High CD44s and low CD44v6 expression may be an independent predictor of improved survival in MFS patients in this pilot data. This is contrary to other MFS data, which did not account for the CD44 isoforms but is confirmed by data from other cancer types. Further investigation is needed to confirm CD44 isoform expression data as a relevant survival biomarker and whether it could be used to inform clinical decisions such as adjuvant therapy.
PMCID: PMC3942188  PMID: 24491153
CD44; Malignant fibrous histiocytoma; MFS; Myxofibrosarcoma; Soft tissue sarcoma; Survival; Tumor prognosis
5.  A Two-Stage Genome-Wide Association Study to Identify Single Nucleotide Polymorphisms Associated with Development of Erectile Dysfunction Following Radiotherapy for Prostate Cancer* 
To identify single nucleotide polymorphisms (SNPs) associated with development of erectile dysfunction (ED) among prostate cancer patients treated with radiotherapy.
Methods and Materials
A two-stage genome-wide association study (GWAS) was performed. Patients were split randomly into a stage I discovery cohort (132 cases, 103 controls) and a stage II replication cohort (128 cases, 102 controls). The discovery cohort was genotyped using Affymetrix 6.0 genome-wide arrays. The 940 top ranking SNPs selected from the discovery cohort were genotyped in the replication cohort using Illumina iSelect custom SNP arrays.
12 SNPs identified in the discovery cohort and validated in the replication cohort were associated with development of ED following radiotherapy (Fisher combined p-values 2.1×10−5 to 6.2×10−4). Notably, these 12 SNPs lie in or near genes involved in erectile function or other normal cellular functions (adhesion and signaling) rather than DNA damage repair. In a multivariable model including non-genetic risk factors, the odds ratios for these SNPs ranged from 1.6 to 5.6 in the pooled cohort. There was a striking relationship between the cumulative number of SNP risk alleles an individual possessed and ED status (Sommers’ D p-value = 1.7×10−29). A one-allele increase in cumulative SNP score increased the odds for developing ED by a factor of 2.2 (p-value = 2.1×10−19). The cumulative SNP score model had a sensitivity of 84% and specificity of 75% for prediction of developing ED at the radiotherapy planning stage.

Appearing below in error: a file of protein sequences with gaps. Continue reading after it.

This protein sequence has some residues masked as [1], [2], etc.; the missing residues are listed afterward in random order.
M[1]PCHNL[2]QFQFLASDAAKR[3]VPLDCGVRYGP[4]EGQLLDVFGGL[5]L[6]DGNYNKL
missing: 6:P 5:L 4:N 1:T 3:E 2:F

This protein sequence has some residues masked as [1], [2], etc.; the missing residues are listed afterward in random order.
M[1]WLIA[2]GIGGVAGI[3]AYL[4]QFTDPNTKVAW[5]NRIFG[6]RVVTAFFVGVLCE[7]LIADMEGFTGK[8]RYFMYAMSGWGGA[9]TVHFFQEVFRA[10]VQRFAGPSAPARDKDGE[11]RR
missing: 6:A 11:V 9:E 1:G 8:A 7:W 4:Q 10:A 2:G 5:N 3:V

This GWAS identified a set of SNPs that are associated with development of ED following radiotherapy. These candidate genetic predictors warrant more definitive validation in an independent cohort.
PMCID: PMC3616619  PMID: 23021708
prostate cancer; genetic predictors; late effects; brachytherapy
6.  The CARTS study: Chemoradiation therapy for rectal cancer in the distal rectum followed by organ-sparing transanal endoscopic microsurgery 
BMC Surgery  2011;11:34.
The CARTS study is a multicenter feasibility study, investigating the role of rectum saving surgery for distal rectal cancer.
Patients with a clinical T1-3 N0 M0 rectal adenocarcinoma below 10 cm from the anal verge will receive neoadjuvant chemoradiation therapy (25 fractions of 2 Gy with concurrent capecitabine). Transanal Endoscopic Microsurgery (TEM) will be performed 8 - 10 weeks after the end of the preoperative treatment depending on the clinical response.
Primary objective is to determine the number of patients with a (near) complete pathological response after chemoradiation therapy and TEM. Secondary objectives are the local recurrence rate and quality of life after this combined therapeutic modality. A three-step analysis will be performed after 20, 33 and 55 patients to ensure the feasibility of this treatment protocol.